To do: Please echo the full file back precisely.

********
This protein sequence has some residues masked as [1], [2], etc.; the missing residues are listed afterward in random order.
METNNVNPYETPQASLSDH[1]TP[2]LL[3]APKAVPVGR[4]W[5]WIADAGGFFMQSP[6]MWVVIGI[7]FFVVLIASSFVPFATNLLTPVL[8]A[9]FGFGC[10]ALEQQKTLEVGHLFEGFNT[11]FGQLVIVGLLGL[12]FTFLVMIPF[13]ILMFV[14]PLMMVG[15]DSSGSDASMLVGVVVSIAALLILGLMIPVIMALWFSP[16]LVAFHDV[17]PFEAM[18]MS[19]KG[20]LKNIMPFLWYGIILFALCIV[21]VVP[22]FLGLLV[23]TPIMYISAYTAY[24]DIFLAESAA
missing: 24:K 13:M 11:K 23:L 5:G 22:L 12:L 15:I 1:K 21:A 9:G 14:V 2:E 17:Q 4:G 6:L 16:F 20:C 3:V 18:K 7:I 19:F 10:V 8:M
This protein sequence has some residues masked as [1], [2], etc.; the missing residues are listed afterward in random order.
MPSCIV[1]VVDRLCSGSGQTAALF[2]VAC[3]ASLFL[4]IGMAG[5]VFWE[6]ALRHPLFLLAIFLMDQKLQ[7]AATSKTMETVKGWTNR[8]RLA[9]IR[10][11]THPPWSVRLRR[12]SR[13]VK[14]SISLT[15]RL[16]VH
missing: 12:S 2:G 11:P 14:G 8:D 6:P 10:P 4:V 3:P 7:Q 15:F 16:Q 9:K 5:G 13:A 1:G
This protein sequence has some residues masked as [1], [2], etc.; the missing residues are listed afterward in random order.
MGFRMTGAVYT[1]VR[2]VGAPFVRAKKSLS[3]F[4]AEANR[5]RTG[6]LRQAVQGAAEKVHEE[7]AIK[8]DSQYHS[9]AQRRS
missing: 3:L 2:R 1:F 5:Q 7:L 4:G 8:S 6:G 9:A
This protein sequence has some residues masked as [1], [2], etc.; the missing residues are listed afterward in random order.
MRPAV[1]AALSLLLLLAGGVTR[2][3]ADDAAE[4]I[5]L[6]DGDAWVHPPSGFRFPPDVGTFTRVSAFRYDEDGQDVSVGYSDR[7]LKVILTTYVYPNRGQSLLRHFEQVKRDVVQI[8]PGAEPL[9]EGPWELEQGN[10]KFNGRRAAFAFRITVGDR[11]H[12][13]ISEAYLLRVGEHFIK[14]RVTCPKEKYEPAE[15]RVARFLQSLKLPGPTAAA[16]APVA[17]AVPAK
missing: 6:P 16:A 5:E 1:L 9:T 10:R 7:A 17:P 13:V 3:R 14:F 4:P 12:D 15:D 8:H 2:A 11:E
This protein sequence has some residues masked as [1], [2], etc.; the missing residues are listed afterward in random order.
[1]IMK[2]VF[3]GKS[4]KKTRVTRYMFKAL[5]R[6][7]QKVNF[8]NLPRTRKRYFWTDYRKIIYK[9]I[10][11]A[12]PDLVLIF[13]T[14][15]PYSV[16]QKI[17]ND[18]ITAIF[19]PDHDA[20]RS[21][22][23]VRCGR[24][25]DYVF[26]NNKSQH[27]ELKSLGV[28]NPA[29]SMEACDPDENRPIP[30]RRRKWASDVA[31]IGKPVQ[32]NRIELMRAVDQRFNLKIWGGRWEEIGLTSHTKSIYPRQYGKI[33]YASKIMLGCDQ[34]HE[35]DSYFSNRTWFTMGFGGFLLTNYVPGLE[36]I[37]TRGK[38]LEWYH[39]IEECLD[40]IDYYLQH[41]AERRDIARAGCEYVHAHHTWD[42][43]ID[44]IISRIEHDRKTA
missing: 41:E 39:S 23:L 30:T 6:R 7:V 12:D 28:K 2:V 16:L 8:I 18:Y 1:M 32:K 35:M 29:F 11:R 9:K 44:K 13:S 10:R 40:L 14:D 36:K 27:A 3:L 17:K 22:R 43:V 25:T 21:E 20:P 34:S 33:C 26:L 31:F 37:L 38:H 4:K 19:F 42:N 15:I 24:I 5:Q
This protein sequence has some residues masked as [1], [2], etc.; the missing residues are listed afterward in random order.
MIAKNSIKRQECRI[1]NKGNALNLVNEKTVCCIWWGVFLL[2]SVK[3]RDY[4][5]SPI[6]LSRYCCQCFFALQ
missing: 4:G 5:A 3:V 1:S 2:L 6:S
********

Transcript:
This protein sequence has some residues masked as [1], [2], etc.; the missing residues are listed afterward in random order.
METNNVNPYETPQASLSDH[1]TP[2]LL[3]APKAVPVGR[4]W[5]WIADAGGFFMQSP[6]MWVVIGI[7]FFVVLIASSFVPFATNLLTPVL[8]A[9]FGFGC[10]ALEQQKTLEVGHLFEGFNT[11]FGQLVIVGLLGL[12]FTFLVMIPF[13]ILMFV[14]PLMMVG[15]DSSGSDASMLVGVVVSIAALLILGLMIPVIMALWFSP[16]LVAFHDV[17]PFEAM[18]MS[19]KG[20]LKNIMPFLWYGIILFALCIV[21]VVP[22]FLGLLV[23]TPIMYISAYTAY[24]DIFLAESAA
missing: 24:K 13:M 11:K 23:L 5:G 22:L 12:L 15:I 1:K 21:A 9:G 14:V 2:E 17:Q 4:G 6:L 16:F 20:C 3:V 18:K 7:I 19:F 10:V 8:M
This protein sequence has some residues masked as [1], [2], etc.; the missing residues are listed afterward in random order.
MPSCIV[1]VVDRLCSGSGQTAALF[2]VAC[3]ASLFL[4]IGMAG[5]VFWE[6]ALRHPLFLLAIFLMDQKLQ[7]AATSKTMETVKGWTNR[8]RLA[9]IR[10][11]THPPWSVRLRR[12]SR[13]VK[14]SISLT[15]RL[16]VH
missing: 12:S 2:G 11:P 14:G 8:D 6:P 10:P 4:V 3:P 7:Q 15:F 16:Q 9:K 5:G 13:A 1:G
This protein sequence has some residues masked as [1], [2], etc.; the missing residues are listed afterward in random order.
MGFRMTGAVYT[1]VR[2]VGAPFVRAKKSLS[3]F[4]AEANR[5]RTG[6]LRQAVQGAAEKVHEE[7]AIK[8]DSQYHS[9]AQRRS
missing: 3:L 2:R 1:F 5:Q 7:L 4:G 8:S 6:G 9:A
This protein sequence has some residues masked as [1], [2], etc.; the missing residues are listed afterward in random order.
MRPAV[1]AALSLLLLLAGGVTR[2][3]ADDAAE[4]I[5]L[6]DGDAWVHPPSGFRFPPDVGTFTRVSAFRYDEDGQDVSVGYSDR[7]LKVILTTYVYPNRGQSLLRHFEQVKRDVVQI[8]PGAEPL[9]EGPWELEQGN[10]KFNGRRAAFAFRITVGDR[11]H[12][13]ISEAYLLRVGEHFIK[14]RVTCPKEKYEPAE[15]RVARFLQSLKLPGPTAAA[16]APVA[17]AVPAK
missing: 6:P 16:A 5:E 1:L 9:T 10:R 7:A 17:P 13:V 3:R 14:F 4:P 12:D 15:D 8:H 2:A 11:E
This protein sequence has some residues masked as [1], [2], etc.; the missing residues are listed afterward in random order.
[1]IMK[2]VF[3]GKS[4]KKTRVTRYMFKAL[5]R[6][7]QKVNF[8]NLPRTRKRYFWTDYRKIIYK[9]I[10][11]A[12]PDLVLIF[13]T[14][15]PYSV[16]QKI[17]ND[18]ITAIF[19]PDHDA[20]RS[21][22][23]VRCGR[24][25]DYVF[26]NNKSQH[27]ELKSLGV[28]NPA[29]SMEACDPDENRPIP[30]RRRKWASDVA[31]IGKPVQ[32]NRIELMRAVDQRFNLKIWGGRWEEIGLTSHTKSIYPRQYGKI[33]YASKIMLGCDQ[34]HE[35]DSYFSNRTWFTMGFGGFLLTNYVPGLE[36]I[37]TRGK[38]LEWYH[39]IEECLD[40]IDYYLQH[41]AERRDIARAGCEYVHAHHTWD[42][43]ID[44]IISRIEHDRKTA
missing: 41:E 39:S 23:L 30:T 6:R 7:V 12:D 28:K 2:V 16:L 8:I 18:Y 1:M 32:K 35:M 29:F 11:R 9:K 44:K 13:S 10:R 40:L 14:D 36:K 27:A 3:L 17:K 22:R 43:V 25:T 21:E 20:P 34:S 33:C 26:L 31:F 37:L 38:H 4:K 19:F 42:N 15:I 24:I 5:Q
This protein sequence has some residues masked as [1], [2], etc.; the missing residues are listed afterward in random order.
MIAKNSIKRQECRI[1]NKGNALNLVNEKTVCCIWWGVFLL[2]SVK[3]RDY[4][5]SPI[6]LSRYCCQCFFALQ
missing: 4:G 5:A 3:V 1:S 2:L 6:S